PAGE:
For everyone, not just young designers, Fashion Week is something that has always been such a fast-paced blur of social media posts, new collections and impeccable street style with lashings of FOMO if you aren’t scheduled to see at least one show.
Of course I am biased, living in London, but the UK Capital has to be one of my favourite Fashion Weeks, along with Paris. It is so innovative with so many diverse collections. However, it has become apparent to me that realistically this event is not something us young designers can always be a part of.
I understand how huge brands with lines in womenswear, menswear, accessories, fragrances and haute couture for Paris can afford to show every season and every pre-season. They have the sponsorships, high budget, history, reputation, publicity and usually many famous brand ambassadors.
I’ve been a dresser, model and assistant at shows for Fashion Week, all voluntarily, and as a fashion student I am used to working for free, but that has to have an expiry date. Yes, it’s important we gain experience but it is also important that we are living within our means and are able to pay our way, having a decent wage. The whole production behind presenting work at Fashion Week involves way more than indulging in our creativity and designing a line of looks. It involves money, sponsorships (if you can get them), social media posts, publicity, finding others to collaborate for hair, styling and make-up, having models, doing fittings, late nights…. The list goes on. Also, let it be known that this is also whilst deciding who to invite, seeing whether buyers will be interested and sorting your production line. And breathe.
It has always crossed my mind the sheer military organisation that would need to go into EVERY aspect of the presentation for it to be so successful. Also, I was not naïve to how most things cost money and this is even before anyone purchases pieces from the collection, unless you have spent even more money on a pre-collection to pitch to buyers… At the end of all of that, we’ve got to have a salary to live off and pay any staff who aren’t interns. You feeling the struggle yet?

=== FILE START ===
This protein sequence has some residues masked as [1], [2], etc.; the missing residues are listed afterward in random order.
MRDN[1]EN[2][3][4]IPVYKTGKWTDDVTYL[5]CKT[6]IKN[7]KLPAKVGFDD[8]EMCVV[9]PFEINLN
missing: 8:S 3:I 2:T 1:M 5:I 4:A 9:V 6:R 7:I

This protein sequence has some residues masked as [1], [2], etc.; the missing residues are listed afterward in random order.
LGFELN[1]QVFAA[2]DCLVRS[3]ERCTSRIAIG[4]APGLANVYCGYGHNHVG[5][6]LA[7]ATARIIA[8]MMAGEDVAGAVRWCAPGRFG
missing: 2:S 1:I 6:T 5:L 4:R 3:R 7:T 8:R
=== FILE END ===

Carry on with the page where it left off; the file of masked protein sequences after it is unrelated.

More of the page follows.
It pains me to think about how many all-nighters and hours of unpaid work I’ve tallied up over the years. We want to have our work available for people to buy and admire and we have so much creativity to give. However, to stick with the structure of fashion week to only possibly gain publicity is not something we can do every season after graduation.
Someone who could help any aspiring designers think about what matters most to them is Josephine Pettman, founder of brand Phiney Pet.
Phiney is a young designer who has exhibited previous collections at London Fashion Week as well as collaborated with brands such as Underground shoes, K-Swiss, asos and even Pingu! Her clothes have been featured in i-D, Noctis Mag, Austere and Bricks.
I met Phiney via Instagram before I moved to London and my first experience of London Fashion Week was modelling in her SS16 show after she casted me. I was in awe of the absolute chaos at the pre-show shenanigans. There was such a huge team from styling to makeup, hair, set, photographers… it was admirable how well it all came together and such a fun experience. I did this several times for her collections and each time it became more exciting seeing her brand and audience grow. But it wasn’t until I got to know Phiney a little more that I became aware the above issues were very much on her mind.
Phiney is known for her honest and light-hearted illustrations relating to womanhood, feminism, body image, sex and more recently, the issues with fashion week (see the links below to check out her work). The image below is of a recent Instagram post, addressing her followers and explaining how she will be working towards her own deadlines with her current and future projects, as she felt lost trying to deliver for every single fashion week. This honesty is not something a lot of young designers speak out on and at LAPP we are all about having a realistic insight and informing others of our experiences which is why we think Phiney’s message is a lot of food for thought.
We can definitely have a better insight into the reality of Fashion Week for up and coming designers with more honest perspectives. We encourage any young designers and creatives out there who can relate to this struggle, that this should not be anything to dim your shine or get rid of your career aspirations. There are other ways to succeed.
Written by Jessamy Mattinson